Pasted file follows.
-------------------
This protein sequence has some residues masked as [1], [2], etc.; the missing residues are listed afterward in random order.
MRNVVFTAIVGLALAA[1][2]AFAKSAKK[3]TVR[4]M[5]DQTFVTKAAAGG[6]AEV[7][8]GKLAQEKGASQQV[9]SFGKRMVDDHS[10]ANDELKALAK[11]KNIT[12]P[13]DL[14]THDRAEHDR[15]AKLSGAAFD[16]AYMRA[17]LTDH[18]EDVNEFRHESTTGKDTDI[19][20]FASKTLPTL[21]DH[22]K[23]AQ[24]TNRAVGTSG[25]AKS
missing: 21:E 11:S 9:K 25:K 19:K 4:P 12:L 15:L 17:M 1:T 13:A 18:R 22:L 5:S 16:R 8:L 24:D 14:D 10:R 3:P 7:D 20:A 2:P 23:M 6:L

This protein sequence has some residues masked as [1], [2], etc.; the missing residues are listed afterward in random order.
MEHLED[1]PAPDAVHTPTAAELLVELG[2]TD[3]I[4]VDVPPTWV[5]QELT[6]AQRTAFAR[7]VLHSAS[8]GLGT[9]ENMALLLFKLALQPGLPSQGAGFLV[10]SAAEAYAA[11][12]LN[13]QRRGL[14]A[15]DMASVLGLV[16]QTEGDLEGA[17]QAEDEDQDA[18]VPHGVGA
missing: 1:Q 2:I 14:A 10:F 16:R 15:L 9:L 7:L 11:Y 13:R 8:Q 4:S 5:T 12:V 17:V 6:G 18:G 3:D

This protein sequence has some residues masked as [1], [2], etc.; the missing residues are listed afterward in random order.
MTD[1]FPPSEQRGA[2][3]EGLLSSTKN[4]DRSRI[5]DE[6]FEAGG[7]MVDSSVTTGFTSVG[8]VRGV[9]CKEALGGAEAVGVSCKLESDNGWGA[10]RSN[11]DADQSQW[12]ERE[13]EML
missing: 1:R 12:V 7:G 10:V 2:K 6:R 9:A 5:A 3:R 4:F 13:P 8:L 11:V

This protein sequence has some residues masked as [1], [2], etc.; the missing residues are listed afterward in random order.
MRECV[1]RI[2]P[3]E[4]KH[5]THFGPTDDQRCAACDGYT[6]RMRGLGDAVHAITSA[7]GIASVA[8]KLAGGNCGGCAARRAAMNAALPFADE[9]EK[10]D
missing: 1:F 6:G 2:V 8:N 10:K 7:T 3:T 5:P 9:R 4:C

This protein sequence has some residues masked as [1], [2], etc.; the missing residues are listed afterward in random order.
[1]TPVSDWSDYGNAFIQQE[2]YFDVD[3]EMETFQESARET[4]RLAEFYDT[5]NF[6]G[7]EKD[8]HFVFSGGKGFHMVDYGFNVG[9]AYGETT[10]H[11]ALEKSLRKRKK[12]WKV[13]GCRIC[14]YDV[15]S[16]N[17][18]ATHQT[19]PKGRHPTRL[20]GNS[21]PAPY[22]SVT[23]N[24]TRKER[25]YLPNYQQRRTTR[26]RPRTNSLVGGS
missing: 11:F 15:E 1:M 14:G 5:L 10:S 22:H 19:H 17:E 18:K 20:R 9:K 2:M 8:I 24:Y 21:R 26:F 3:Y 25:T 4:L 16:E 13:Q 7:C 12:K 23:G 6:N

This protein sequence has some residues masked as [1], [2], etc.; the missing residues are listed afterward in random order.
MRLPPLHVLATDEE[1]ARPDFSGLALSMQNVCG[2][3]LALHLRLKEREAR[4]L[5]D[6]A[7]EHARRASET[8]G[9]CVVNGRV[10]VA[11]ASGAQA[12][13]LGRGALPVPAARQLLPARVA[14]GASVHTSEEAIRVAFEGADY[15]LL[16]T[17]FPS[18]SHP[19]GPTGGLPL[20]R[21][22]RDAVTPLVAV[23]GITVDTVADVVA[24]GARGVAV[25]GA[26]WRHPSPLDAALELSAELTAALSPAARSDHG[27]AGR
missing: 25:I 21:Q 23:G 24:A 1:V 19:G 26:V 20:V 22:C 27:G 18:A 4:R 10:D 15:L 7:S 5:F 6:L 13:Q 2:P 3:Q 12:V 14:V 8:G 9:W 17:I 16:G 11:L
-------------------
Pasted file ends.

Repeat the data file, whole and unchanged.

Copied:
This protein sequence has some residues masked as [1], [2], etc.; the missing residues are listed afterward in random order.
MRNVVFTAIVGLALAA[1][2]AFAKSAKK[3]TVR[4]M[5]DQTFVTKAAAGG[6]AEV[7][8]GKLAQEKGASQQV[9]SFGKRMVDDHS[10]ANDELKALAK[11]KNIT[12]P[13]DL[14]THDRAEHDR[15]AKLSGAAFD[16]AYMRA[17]LTDH[18]EDVNEFRHESTTGKDTDI[19][20]FASKTLPTL[21]DH[22]K[23]AQ[24]TNRAVGTSG[25]AKS
missing: 21:E 11:S 9:K 25:K 19:K 4:P 12:L 15:L 17:M 1:T 13:A 18:R 22:L 5:S 16:R 8:L 24:D 14:D 10:R 3:P 7:D 20:A 2:P 23:M 6:L

This protein sequence has some residues masked as [1], [2], etc.; the missing residues are listed afterward in random order.
MEHLED[1]PAPDAVHTPTAAELLVELG[2]TD[3]I[4]VDVPPTWV[5]QELT[6]AQRTAFAR[7]VLHSAS[8]GLGT[9]ENMALLLFKLALQPGLPSQGAGFLV[10]SAAEAYAA[11][12]LN[13]QRRGL[14]A[15]DMASVLGLV[16]QTEGDLEGA[17]QAEDEDQDA[18]VPHGVGA
missing: 1:Q 2:I 14:A 10:F 16:R 15:L 9:L 7:L 11:Y 13:R 8:Q 4:S 5:T 12:V 17:V 6:G 18:G 3:D

This protein sequence has some residues masked as [1], [2], etc.; the missing residues are listed afterward in random order.
MTD[1]FPPSEQRGA[2][3]EGLLSSTKN[4]DRSRI[5]DE[6]FEAGG[7]MVDSSVTTGFTSVG[8]VRGV[9]CKEALGGAEAVGVSCKLESDNGWGA[10]RSN[11]DADQSQW[12]ERE[13]EML
missing: 1:R 12:V 7:G 10:V 2:K 6:R 9:A 5:A 3:R 4:F 13:P 8:L 11:V

This protein sequence has some residues masked as [1], [2], etc.; the missing residues are listed afterward in random order.
MRECV[1]RI[2]P[3]E[4]KH[5]THFGPTDDQRCAACDGYT[6]RMRGLGDAVHAITSA[7]GIASVA[8]KLAGGNCGGCAARRAAMNAALPFADE[9]EK[10]D
missing: 1:F 6:G 2:V 8:N 10:K 7:T 3:T 5:P 9:R 4:C

This protein sequence has some residues masked as [1], [2], etc.; the missing residues are listed afterward in random order.
[1]TPVSDWSDYGNAFIQQE[2]YFDVD[3]EMETFQESARET[4]RLAEFYDT[5]NF[6]G[7]EKD[8]HFVFSGGKGFHMVDYGFNVG[9]AYGETT[10]H[11]ALEKSLRKRKK[12]WKV[13]GCRIC[14]YDV[15]S[16]N[17][18]ATHQT[19]PKGRHPTRL[20]GNS[21]PAPY[22]SVT[23]N[24]TRKER[25]YLPNYQQRRTTR[26]RPRTNSLVGGS
missing: 11:F 15:E 1:M 14:G 5:L 10:S 22:H 19:H 17:E 18:K 20:R 9:K 2:M 8:I 24:Y 21:R 26:F 3:Y 25:T 4:L 16:E 13:Q 7:C 12:K 23:G 6:N

This protein sequence has some residues masked as [1], [2], etc.; the missing residues are listed afterward in random order.
MRLPPLHVLATDEE[1]ARPDFSGLALSMQNVCG[2][3]LALHLRLKEREAR[4]L[5]D[6]A[7]EHARRASET[8]G[9]CVVNGRV[10]VA[11]ASGAQA[12][13]LGRGALPVPAARQLLPARVA[14]GASVHTSEEAIRVAFEGADY[15]LL[16]T[17]FPS[18]SHP[19]GPTGGLPL[20]R[21][22]RDAVTPLVAV[23]GITVDTVADVVA[24]GARGVAV[25]GA[26]WRHPSPLDAALELSAELTAALSPAARSDHG[27]AGR
missing: 25:I 21:Q 23:G 24:A 1:V 19:G 26:V 20:V 22:C 27:G 18:A 4:R 10:D 15:L 7:S 5:F 6:L 13:Q 2:P 3:Q 12:V 14:V 8:G 9:W 17:I 16:G 11:L